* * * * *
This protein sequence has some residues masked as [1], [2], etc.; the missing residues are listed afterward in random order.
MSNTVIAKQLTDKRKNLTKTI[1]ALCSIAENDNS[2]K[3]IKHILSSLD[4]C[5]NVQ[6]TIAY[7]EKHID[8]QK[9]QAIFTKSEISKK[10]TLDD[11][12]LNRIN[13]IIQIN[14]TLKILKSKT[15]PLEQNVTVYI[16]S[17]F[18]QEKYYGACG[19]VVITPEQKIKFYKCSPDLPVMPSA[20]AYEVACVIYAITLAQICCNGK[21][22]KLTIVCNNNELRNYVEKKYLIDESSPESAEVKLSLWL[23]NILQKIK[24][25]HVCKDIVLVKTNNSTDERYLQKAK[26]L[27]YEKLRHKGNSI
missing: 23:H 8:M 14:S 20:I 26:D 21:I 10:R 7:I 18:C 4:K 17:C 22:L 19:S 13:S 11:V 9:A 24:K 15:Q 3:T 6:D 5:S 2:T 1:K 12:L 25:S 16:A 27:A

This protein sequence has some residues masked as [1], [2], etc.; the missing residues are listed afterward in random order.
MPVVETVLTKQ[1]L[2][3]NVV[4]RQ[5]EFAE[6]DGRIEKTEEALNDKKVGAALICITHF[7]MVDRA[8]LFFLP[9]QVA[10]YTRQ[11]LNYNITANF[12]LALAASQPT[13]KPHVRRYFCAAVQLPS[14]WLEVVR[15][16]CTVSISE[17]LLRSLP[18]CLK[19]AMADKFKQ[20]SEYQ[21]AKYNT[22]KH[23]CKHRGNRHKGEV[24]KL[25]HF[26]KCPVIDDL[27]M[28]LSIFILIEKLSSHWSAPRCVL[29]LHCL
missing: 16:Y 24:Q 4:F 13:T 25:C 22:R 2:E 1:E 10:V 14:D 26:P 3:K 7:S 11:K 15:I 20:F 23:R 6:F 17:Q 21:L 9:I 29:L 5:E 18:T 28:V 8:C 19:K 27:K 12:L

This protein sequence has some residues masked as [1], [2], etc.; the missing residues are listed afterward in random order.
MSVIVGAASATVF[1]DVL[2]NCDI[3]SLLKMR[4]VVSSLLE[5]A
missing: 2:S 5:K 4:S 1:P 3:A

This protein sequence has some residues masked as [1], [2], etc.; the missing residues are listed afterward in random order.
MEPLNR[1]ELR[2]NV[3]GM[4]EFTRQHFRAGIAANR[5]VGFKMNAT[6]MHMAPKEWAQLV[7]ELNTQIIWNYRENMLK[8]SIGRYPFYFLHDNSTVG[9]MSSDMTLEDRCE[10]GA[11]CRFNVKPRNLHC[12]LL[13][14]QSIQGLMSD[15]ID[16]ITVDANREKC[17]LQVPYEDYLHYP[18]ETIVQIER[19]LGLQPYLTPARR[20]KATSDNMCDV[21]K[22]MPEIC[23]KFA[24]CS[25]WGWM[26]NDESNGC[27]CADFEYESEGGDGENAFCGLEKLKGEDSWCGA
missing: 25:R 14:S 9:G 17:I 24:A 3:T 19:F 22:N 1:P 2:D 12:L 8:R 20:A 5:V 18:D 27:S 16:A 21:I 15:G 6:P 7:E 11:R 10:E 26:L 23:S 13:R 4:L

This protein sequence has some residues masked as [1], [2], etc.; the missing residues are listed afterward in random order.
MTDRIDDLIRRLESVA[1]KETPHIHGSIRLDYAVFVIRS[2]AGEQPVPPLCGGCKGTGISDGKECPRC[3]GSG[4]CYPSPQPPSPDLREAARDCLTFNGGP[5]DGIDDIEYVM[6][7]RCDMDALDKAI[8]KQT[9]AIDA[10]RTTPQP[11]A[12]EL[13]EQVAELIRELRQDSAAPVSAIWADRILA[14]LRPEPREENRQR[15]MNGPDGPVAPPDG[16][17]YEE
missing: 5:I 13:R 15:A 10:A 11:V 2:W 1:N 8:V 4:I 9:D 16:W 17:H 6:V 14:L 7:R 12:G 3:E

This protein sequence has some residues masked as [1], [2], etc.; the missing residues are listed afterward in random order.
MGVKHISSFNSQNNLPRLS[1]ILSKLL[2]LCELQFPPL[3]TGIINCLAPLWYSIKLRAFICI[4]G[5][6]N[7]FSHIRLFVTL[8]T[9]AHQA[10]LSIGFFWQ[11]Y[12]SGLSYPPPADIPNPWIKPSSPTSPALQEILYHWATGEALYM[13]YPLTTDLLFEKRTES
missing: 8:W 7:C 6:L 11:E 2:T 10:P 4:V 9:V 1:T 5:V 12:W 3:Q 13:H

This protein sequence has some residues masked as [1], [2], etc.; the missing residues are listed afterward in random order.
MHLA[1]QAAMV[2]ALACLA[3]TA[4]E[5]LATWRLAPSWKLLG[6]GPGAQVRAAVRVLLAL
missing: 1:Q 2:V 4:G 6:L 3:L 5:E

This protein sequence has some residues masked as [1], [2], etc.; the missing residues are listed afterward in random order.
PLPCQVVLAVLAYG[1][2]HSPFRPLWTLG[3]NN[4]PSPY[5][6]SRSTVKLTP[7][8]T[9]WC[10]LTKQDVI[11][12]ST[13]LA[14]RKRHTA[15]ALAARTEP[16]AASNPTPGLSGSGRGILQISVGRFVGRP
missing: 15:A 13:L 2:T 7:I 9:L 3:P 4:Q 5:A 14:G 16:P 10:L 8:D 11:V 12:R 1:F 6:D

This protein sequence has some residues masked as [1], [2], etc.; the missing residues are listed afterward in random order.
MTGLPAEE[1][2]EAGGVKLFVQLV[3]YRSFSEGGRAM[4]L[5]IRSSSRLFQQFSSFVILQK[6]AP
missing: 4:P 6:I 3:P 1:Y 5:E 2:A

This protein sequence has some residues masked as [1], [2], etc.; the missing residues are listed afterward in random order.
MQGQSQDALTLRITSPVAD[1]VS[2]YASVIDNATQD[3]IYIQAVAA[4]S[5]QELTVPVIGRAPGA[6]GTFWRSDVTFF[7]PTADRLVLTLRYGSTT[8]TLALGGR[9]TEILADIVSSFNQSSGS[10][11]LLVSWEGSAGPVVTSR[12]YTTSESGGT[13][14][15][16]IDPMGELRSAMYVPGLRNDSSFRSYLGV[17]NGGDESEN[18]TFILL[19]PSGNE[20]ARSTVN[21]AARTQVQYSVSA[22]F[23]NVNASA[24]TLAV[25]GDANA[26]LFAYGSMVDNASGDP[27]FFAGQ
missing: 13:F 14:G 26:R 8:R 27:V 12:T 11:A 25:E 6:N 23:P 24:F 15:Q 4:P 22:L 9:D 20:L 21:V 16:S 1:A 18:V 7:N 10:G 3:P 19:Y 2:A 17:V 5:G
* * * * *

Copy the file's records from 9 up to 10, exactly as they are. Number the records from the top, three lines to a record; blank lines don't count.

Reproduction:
This protein sequence has some residues masked as [1], [2], etc.; the missing residues are listed afterward in random order.
MTGLPAEE[1][2]EAGGVKLFVQLV[3]YRSFSEGGRAM[4]L[5]IRSSSRLFQQFSSFVILQK[6]AP
missing: 4:P 6:I 3:P 1:Y 5:E 2:A

This protein sequence has some residues masked as [1], [2], etc.; the missing residues are listed afterward in random order.
MQGQSQDALTLRITSPVAD[1]VS[2]YASVIDNATQD[3]IYIQAVAA[4]S[5]QELTVPVIGRAPGA[6]GTFWRSDVTFF[7]PTADRLVLTLRYGSTT[8]TLALGGR[9]TEILADIVSSFNQSSGS[10][11]LLVSWEGSAGPVVTSR[12]YTTSESGGT[13][14][15][16]IDPMGELRSAMYVPGLRNDSSFRSYLGV[17]NGGDESEN[18]TFILL[19]PSGNE[20]ARSTVN[21]AARTQVQYSVSA[22]F[23]NVNASA[24]TLAV[25]GDANA[26]LFAYGSMVDNASGDP[27]FFAGQ
missing: 13:F 14:G 26:R 8:R 27:V 12:T 11:A 25:E 6:N 23:P 24:F 15:Q 4:P 22:L 9:D 20:L 21:V 16:S 1:A 18:V 7:N 10:G 3:P 19:Y 2:A 17:V 5:G